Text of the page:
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Discussion Starter · #16 ·
Yes, I also notice that. It also seems higher NO3 helps a bit maybe because when there is more N plants need more K. I'm very confused about NO3 as i measured it using 2 test kits: one of them showed 20 ppm but the second one - 10 ppm (i know we cannot rely upon test kits but JBL test kit i always used gave accurate readings. This time however something's wrong with it)
I made reference solution of known NO3 (20 ppm) and one showed below 5 ppm one 10 ppm. I got furious and took water sample to a laboratory and told them to measure NO3 accurately. I hope the result will be in several hours.
 

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Discussion Starter · #17 ·
One more thought came to my mind... In the past when i didn't have any problems i had very low PO4 and NO3. There were about 0.1 and 2..5 ppm rescpectively (i had issues with N deficiency and my cabomba didn't grow - it was yellow on its lower leaves) Also it was only 13 ppm Ca and 4 ppm Mg. K was about 15 ppm. Plants grew like crazy. After switching to high PO4 and NO3 the problems i described occured. Is it possible that having low PO4 and NO3 it puts much lower demands on Ca ? Also, as far as i know NO3 is converted to NH3 in plants. From the hydroponics i know that ammonium excess also induces Ca deficiency. So maybe high NO3 produces ammonium excess in plants which causes Ca deficiency but it could be an idle speculation...
 

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Discussion Starter · #21 ·
OK guys, let's see what happens after lowering PO4. As Defdac has already said it seems it helps. Anyway, now i'm going towards low levels (at least PO4). A year ago i had 2..5 ppm NO3 and not detectable PO4 (say 0.1 ppm max) and plants grew like crazy; no burned, stunted tips, no deformed leaves. At that time i didn't know the word "nutrient deficiency"
 

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Discussion Starter · #24 ·
I used commercial NPK fertilizer which consisted KH2PO4, KHCO3 and very little NH4. I estimated i had dosed about 1.5 ppm K daily. I didn't know what the exact K level was in the water column but i think it was about 10..15 ppm. I emphasize that the strange thing was that despite low Ca (about 13 ppm) and "decent K", i didn't have issues with twisting, deforming etc. Plants grew faster at low PO4 and NO3 levels than they do now at high ones. I think that dosing too high PO4 we just give our plants a "painful kick" making them unable to take enough amounts of Ca (it doesn't mean i'm right but if lower PO4 helps - and i hope it will - i will no longer dose high PO4). On the whole it seems to me Edward's suggestions and PPS method are better and safer than EI.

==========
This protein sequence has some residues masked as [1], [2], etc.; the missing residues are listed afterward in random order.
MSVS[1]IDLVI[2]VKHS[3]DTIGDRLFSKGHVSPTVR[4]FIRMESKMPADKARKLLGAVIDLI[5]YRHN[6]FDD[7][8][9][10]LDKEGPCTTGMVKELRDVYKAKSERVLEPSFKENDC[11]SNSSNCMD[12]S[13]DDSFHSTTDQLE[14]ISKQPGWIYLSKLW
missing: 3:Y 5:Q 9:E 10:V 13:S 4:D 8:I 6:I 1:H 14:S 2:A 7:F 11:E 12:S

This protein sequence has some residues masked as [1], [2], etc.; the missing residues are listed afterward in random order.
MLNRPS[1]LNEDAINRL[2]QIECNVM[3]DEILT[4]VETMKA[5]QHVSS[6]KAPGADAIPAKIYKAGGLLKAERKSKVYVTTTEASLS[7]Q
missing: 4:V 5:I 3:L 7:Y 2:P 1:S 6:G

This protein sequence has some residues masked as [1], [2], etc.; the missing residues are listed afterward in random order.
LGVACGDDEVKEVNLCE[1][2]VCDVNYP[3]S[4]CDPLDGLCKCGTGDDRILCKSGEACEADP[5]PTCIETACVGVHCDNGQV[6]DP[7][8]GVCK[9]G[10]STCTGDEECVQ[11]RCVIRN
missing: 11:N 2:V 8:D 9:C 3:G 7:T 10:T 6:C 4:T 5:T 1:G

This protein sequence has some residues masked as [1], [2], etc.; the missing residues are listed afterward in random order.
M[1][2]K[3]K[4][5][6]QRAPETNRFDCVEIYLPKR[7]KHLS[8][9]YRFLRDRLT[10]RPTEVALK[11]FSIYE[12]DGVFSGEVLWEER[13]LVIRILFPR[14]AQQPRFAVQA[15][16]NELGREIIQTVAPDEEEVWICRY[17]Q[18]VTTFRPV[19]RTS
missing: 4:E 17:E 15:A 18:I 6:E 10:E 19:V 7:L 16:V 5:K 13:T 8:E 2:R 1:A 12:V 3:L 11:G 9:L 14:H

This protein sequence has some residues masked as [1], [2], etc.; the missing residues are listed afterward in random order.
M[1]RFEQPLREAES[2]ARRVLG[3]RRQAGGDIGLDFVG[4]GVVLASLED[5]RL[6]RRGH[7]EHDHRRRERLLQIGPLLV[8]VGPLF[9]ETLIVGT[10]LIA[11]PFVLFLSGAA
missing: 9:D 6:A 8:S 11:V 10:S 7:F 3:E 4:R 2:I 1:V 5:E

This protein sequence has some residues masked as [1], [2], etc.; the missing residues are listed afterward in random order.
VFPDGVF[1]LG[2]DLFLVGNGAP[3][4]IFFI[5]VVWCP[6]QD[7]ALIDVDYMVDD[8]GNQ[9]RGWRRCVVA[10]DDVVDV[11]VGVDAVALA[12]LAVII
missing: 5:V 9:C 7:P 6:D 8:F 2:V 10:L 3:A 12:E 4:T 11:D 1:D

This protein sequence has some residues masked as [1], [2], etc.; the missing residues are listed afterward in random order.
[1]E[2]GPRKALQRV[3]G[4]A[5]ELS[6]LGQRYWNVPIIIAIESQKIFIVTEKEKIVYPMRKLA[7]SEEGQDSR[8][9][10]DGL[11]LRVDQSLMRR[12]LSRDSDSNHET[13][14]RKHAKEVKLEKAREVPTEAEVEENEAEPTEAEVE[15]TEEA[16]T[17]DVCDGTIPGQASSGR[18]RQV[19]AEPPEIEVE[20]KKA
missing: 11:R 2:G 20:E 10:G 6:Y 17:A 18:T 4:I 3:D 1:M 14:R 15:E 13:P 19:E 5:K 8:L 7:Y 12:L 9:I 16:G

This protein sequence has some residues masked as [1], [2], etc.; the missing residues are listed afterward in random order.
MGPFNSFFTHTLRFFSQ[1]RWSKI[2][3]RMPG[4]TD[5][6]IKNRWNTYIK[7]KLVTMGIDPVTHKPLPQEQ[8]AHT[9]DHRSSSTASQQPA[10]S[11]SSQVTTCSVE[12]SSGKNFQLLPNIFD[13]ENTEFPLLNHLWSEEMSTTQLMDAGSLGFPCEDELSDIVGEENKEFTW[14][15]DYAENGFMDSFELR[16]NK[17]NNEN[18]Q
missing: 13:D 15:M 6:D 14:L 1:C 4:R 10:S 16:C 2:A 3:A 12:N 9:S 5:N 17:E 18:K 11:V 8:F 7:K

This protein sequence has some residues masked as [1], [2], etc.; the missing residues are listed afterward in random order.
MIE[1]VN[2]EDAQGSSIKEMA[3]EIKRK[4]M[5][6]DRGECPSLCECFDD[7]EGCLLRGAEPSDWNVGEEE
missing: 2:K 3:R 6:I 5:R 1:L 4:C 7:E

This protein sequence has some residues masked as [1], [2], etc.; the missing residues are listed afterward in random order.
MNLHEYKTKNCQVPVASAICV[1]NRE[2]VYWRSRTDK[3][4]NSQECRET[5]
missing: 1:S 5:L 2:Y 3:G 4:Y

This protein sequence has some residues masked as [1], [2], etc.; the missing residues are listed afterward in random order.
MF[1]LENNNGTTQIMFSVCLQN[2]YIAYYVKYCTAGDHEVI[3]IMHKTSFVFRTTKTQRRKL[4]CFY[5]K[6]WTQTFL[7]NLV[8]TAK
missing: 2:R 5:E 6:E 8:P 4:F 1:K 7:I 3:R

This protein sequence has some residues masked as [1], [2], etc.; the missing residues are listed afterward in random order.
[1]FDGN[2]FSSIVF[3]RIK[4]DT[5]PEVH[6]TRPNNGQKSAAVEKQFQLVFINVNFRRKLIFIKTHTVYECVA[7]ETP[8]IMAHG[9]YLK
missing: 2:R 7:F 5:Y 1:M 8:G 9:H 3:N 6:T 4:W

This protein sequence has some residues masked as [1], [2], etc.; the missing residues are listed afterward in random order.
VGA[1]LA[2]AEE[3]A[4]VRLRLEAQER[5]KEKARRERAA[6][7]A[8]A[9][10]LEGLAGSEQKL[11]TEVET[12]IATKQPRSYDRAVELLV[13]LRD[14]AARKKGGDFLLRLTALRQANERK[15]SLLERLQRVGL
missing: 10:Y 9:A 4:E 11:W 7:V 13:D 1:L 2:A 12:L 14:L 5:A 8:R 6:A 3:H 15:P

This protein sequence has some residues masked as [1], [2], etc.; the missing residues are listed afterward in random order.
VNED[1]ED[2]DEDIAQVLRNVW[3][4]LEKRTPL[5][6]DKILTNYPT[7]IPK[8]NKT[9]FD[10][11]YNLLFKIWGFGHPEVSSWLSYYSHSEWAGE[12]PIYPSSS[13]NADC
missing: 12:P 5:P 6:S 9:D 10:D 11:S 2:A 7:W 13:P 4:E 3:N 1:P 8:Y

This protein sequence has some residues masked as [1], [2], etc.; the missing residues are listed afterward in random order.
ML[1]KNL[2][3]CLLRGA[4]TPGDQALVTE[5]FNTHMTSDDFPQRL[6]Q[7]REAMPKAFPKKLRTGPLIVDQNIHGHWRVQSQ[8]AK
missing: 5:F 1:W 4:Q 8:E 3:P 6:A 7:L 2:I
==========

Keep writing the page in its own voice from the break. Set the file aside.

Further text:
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Discussion Starter · #26 · (Edited)
So, i see clear improvement now:

- NO deformed leaves on alternatera reineckii
- fewer burned tips on umbrosum

All things happened when i stopped to dose NO3 form Ca(NO3)2... When NO3 was 5ppm plants began to grow healthier. I didn't change K levels. It's 10 ppm all the time.
However the total growth is not too fast yet. Maybe Ca(NO3)2 is not very good source of NO3 (as i remember Edward reported he had issues with Ca(NO3)2 salt)
The strange thing is that i see higher demand for iron now; i have Fe deficiency (pale and white leaves on umbrosum, pale leaves on Blyxa japonica). I added 0,2 ppm Fe and 0,1 ppm Mn and Blyxa is recovering from the deficiency. At the same time i noticed EDTA Fe chelator is not very good.